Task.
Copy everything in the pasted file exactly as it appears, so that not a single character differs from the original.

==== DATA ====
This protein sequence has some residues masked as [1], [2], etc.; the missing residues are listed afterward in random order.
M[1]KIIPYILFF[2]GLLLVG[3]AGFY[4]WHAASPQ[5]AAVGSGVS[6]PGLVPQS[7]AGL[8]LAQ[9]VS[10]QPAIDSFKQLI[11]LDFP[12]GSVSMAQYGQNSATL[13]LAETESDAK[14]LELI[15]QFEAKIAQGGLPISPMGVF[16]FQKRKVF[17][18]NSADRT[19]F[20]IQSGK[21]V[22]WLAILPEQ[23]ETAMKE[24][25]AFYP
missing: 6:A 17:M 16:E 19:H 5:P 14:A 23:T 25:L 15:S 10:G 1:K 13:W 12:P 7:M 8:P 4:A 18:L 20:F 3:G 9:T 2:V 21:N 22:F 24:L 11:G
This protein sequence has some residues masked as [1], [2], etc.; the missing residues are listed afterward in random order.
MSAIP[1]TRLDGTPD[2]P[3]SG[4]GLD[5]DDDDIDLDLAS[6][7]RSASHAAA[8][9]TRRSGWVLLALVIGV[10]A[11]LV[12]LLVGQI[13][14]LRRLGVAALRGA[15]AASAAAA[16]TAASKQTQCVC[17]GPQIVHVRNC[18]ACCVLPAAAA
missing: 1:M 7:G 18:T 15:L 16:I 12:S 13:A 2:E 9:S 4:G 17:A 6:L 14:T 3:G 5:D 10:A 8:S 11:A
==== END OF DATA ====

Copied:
This protein sequence has some residues masked as [1], [2], etc.; the missing residues are listed afterward in random order.
M[1]KIIPYILFF[2]GLLLVG[3]AGFY[4]WHAASPQ[5]AAVGSGVS[6]PGLVPQS[7]AGL[8]LAQ[9]VS[10]QPAIDSFKQLI[11]LDFP[12]GSVSMAQYGQNSATL[13]LAETESDAK[14]LELI[15]QFEAKIAQGGLPISPMGVF[16]FQKRKVF[17][18]NSADRT[19]F[20]IQSGK[21]V[22]WLAILPEQ[23]ETAMKE[24][25]AFYP
missing: 6:A 17:M 16:E 19:H 5:P 14:A 23:T 25:L 15:S 10:G 1:K 13:W 12:P 7:M 8:P 4:A 18:L 20:F 3:G 9:T 2:V 21:N 22:F 24:L 11:G
This protein sequence has some residues masked as [1], [2], etc.; the missing residues are listed afterward in random order.
MSAIP[1]TRLDGTPD[2]P[3]SG[4]GLD[5]DDDDIDLDLAS[6][7]RSASHAAA[8][9]TRRSGWVLLALVIGV[10]A[11]LV[12]LLVGQI[13][14]LRRLGVAALRGA[15]AASAAAA[16]TAASKQTQCVC[17]GPQIVHVRNC[18]ACCVLPAAAA
missing: 1:M 7:G 18:T 15:L 16:I 12:S 13:A 2:E 9:S 4:G 17:A 6:L 14:T 3:G 5:D 10:A 8:S 11:A